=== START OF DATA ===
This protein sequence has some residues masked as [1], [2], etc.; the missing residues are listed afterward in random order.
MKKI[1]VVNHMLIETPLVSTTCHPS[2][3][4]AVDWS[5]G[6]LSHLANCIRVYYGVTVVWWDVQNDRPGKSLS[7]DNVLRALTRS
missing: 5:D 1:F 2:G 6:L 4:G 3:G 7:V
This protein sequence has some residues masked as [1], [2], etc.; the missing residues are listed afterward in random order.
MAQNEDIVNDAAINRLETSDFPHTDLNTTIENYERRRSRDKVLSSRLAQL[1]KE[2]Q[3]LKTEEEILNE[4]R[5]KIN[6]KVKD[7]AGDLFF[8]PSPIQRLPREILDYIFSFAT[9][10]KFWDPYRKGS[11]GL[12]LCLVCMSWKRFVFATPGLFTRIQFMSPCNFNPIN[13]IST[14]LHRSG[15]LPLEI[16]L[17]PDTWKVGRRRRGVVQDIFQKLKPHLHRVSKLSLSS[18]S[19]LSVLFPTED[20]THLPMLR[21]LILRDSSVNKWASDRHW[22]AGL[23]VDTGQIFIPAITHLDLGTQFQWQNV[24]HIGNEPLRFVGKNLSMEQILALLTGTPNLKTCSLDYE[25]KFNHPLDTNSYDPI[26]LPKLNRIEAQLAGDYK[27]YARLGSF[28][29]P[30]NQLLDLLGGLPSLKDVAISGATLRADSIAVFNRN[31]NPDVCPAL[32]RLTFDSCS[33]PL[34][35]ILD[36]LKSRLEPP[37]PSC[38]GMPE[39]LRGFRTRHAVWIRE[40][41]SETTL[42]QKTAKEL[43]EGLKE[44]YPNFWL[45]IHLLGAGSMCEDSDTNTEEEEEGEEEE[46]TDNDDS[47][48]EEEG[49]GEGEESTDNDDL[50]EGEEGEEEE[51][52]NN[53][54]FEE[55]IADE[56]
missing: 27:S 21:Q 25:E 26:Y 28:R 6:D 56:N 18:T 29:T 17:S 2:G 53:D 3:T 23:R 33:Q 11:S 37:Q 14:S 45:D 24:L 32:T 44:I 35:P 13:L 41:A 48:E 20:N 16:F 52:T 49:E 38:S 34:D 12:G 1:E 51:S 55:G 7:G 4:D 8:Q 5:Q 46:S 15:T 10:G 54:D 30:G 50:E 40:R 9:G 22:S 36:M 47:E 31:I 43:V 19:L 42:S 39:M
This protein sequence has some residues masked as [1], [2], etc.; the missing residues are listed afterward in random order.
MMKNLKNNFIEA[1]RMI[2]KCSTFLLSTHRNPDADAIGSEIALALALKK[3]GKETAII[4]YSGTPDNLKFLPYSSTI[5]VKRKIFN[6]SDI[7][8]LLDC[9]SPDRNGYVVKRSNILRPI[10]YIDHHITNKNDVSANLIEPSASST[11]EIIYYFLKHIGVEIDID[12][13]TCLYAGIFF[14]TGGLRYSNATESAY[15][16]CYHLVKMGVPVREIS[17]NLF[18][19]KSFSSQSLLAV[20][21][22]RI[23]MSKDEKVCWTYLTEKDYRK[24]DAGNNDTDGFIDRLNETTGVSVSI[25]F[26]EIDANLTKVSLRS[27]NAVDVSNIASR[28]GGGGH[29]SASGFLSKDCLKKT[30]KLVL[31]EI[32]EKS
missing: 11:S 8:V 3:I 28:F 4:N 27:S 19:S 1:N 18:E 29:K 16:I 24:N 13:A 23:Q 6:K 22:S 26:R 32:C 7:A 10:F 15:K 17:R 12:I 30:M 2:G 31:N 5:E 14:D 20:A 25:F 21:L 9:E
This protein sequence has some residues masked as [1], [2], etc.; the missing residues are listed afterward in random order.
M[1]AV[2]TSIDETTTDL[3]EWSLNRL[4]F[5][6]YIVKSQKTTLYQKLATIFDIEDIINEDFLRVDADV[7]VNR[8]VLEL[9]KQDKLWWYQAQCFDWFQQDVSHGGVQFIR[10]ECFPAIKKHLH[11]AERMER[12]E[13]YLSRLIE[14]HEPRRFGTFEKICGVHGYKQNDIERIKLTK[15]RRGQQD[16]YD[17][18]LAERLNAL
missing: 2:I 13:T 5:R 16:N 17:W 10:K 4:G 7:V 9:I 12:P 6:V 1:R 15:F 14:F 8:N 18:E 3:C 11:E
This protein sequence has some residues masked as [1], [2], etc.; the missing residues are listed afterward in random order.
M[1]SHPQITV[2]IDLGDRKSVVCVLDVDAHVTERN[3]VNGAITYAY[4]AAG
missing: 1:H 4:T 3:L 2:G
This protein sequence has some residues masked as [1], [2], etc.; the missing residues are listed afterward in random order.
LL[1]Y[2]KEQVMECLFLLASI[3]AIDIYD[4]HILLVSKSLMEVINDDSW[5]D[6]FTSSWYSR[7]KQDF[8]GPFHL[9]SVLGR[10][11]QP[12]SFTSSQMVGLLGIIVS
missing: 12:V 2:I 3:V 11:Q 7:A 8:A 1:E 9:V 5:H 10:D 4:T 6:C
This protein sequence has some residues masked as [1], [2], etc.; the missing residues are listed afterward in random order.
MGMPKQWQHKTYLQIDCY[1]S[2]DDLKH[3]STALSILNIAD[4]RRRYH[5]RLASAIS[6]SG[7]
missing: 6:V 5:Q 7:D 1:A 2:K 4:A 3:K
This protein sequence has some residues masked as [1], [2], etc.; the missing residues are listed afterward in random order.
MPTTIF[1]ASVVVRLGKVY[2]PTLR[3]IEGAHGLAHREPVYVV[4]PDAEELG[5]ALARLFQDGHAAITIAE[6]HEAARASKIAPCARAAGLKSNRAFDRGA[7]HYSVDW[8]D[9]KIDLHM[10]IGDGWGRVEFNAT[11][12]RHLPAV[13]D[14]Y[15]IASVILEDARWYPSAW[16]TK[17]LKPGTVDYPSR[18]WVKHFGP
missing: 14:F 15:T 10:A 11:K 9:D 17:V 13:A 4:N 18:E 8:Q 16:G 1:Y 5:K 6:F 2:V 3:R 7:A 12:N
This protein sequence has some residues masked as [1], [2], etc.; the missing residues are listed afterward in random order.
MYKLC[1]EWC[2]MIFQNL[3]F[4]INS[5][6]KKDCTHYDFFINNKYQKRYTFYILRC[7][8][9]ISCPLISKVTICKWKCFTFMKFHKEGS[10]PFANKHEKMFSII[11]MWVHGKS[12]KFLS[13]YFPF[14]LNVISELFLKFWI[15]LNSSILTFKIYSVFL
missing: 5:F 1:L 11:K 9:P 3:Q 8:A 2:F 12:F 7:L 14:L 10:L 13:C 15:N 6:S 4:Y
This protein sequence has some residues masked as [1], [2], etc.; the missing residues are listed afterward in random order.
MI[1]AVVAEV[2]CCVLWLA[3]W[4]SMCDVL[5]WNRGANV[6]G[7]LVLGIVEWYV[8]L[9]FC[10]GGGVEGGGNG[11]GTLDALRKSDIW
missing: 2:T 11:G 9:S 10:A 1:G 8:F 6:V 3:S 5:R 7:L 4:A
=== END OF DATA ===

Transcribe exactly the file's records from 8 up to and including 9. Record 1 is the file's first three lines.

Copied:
This protein sequence has some residues masked as [1], [2], etc.; the missing residues are listed afterward in random order.
MPTTIF[1]ASVVVRLGKVY[2]PTLR[3]IEGAHGLAHREPVYVV[4]PDAEELG[5]ALARLFQDGHAAITIAE[6]HEAARASKIAPCARAAGLKSNRAFDRGA[7]HYSVDW[8]D[9]KIDLHM[10]IGDGWGRVEFNAT[11][12]RHLPAV[13]D[14]Y[15]IASVILEDARWYPSAW[16]TK[17]LKPGTVDYPSR[18]WVKHFGP
missing: 14:F 15:T 10:A 11:K 9:D 17:V 13:A 4:N 18:E 8:Q 16:G 1:Y 5:K 6:F 2:V 3:R 7:A 12:N
This protein sequence has some residues masked as [1], [2], etc.; the missing residues are listed afterward in random order.
MYKLC[1]EWC[2]MIFQNL[3]F[4]INS[5][6]KKDCTHYDFFINNKYQKRYTFYILRC[7][8][9]ISCPLISKVTICKWKCFTFMKFHKEGS[10]PFANKHEKMFSII[11]MWVHGKS[12]KFLS[13]YFPF[14]LNVISELFLKFWI[15]LNSSILTFKIYSVFL
missing: 5:F 1:L 11:K 9:P 3:Q 8:A 2:F 12:F 7:L 14:L 10:L 13:C 15:N 6:S 4:Y